Trump: North Korea summit plans set; drawdown not on table

meeting with Kim seemed outlandish just a few months ago when the two leaders were trading threats

President Donald Trump tells reporters a time and place for his meeting with North Korea’s Kim Jong Un has been set and will be announced soon, as he leaves for Dallas to address the National Rifle Association, in Washington, Friday, May 4, 2018. (J. Scott Applewhite/AP)

President Donald Trump offered his latest teaser Friday for a historic U.S. summit with North Korea: The time and place have been set but he’s not saying when and where.

The White House did, however, announce the details of a separate meeting later this month between Trump and South Korean President Moon Jae-in, as the U.S. administration pushed back on a report that Trump is considering the withdrawal of U.S. forces from the allied nation.

Trump and Moon would meet at the White House on May 22 to “continue their close co-ordination on developments regarding the Korean Peninsula” following last Friday’s meeting between Moon and Kim Jong Un. They will also discuss the U.S. president’s own upcoming summit with the North Korean leader, a statement said.

Earlier this week, Trump expressed a preference for holding the “big event” with Kim in the demilitarized zone or DMZ between the two Koreas, where Moon and Kim met. He also said Singapore was in contention to host what will be the first summit of between a U.S. and a North Korean leader.

“We now have a date and we have a location. We’ll be announcing it soon,” Trump told reporters Friday from the White House South Lawn before departing for Dallas. He’s previously said the summit was planned for May or early June.

A meeting with Kim seemed an outlandish possibility just a few months ago when the two leaders were trading threats and insults over North Korea’s development of nuclear weapons. But momentum for diplomacy has built this year as the rival Koreas have patched up ties. In March, Trump unexpectedly accepted an offer of talks from Kim after the North Korean dictator agreed to suspend nuclear and ballistic missile tests and discuss “denuclearization.”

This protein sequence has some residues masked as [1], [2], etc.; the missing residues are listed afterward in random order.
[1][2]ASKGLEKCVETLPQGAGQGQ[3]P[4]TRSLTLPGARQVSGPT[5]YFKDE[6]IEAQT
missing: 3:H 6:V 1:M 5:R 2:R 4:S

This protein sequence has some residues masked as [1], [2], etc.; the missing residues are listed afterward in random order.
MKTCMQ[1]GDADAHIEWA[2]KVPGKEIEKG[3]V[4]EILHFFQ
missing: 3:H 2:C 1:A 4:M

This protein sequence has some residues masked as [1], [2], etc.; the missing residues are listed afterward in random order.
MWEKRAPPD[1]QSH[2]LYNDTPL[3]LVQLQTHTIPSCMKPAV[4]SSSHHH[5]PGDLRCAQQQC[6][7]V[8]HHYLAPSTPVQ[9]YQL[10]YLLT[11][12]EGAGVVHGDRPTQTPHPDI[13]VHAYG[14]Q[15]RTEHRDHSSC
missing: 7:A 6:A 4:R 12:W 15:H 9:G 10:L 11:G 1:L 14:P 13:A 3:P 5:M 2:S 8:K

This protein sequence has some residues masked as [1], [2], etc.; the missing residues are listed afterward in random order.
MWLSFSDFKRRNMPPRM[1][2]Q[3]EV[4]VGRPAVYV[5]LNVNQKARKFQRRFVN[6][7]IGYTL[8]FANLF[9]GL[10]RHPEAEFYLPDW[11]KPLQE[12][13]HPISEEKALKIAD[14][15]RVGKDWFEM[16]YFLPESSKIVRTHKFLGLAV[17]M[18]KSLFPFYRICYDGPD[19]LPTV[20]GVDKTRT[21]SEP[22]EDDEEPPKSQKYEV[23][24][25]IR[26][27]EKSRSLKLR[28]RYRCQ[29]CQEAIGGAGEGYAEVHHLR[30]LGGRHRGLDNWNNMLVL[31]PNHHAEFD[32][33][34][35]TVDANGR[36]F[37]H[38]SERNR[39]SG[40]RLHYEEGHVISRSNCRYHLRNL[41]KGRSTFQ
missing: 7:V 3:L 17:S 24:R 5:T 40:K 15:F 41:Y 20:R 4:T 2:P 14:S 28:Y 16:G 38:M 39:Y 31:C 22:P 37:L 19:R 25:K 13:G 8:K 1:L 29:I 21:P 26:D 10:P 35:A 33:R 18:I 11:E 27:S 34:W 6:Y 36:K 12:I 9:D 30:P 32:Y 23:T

According to South Korea, Kim has said he’d be willing to give up his nukes if the United States commits to a formal end to the Korean War and pledges not to attack the North. But his exact demands for relinquishing weapons that his nation spent decades building remains unclear.

Trump said that withdrawing U.S. forces from South Korea is “not on the table.” Some 28,500 U.S. forces are based in the allied nation, a military presence that has been preserved to deter North Korea since the war ended in 1953 without a peace treaty.

“Now I have to tell you, at some point into the future, I would like to save the money,” Trump said later as he prepared to board Air Force One. “You know we have 32,000 troops there but I think a lot of great things will happen but troops are not on the table. Absolutely.”

The New York Times reported that Trump has asked the Pentagon to prepare options plans for drawing down American troops. It cited unnamed officials as saying that wasn’t intended to be a bargaining chip with Kim, but did reflect that a prospective peace treaty between the Koreas could diminish the need for U.S. forces in South Korea.

At the inter-Korean summit last Friday, held on the southern side of the DMZ, Moon and Kim pledged to rid the peninsula of nuclear weapons and seek a formal end this year to the Korean conflict where the opposing sides remain technically at war more than six decades after fighting halted with an armistice.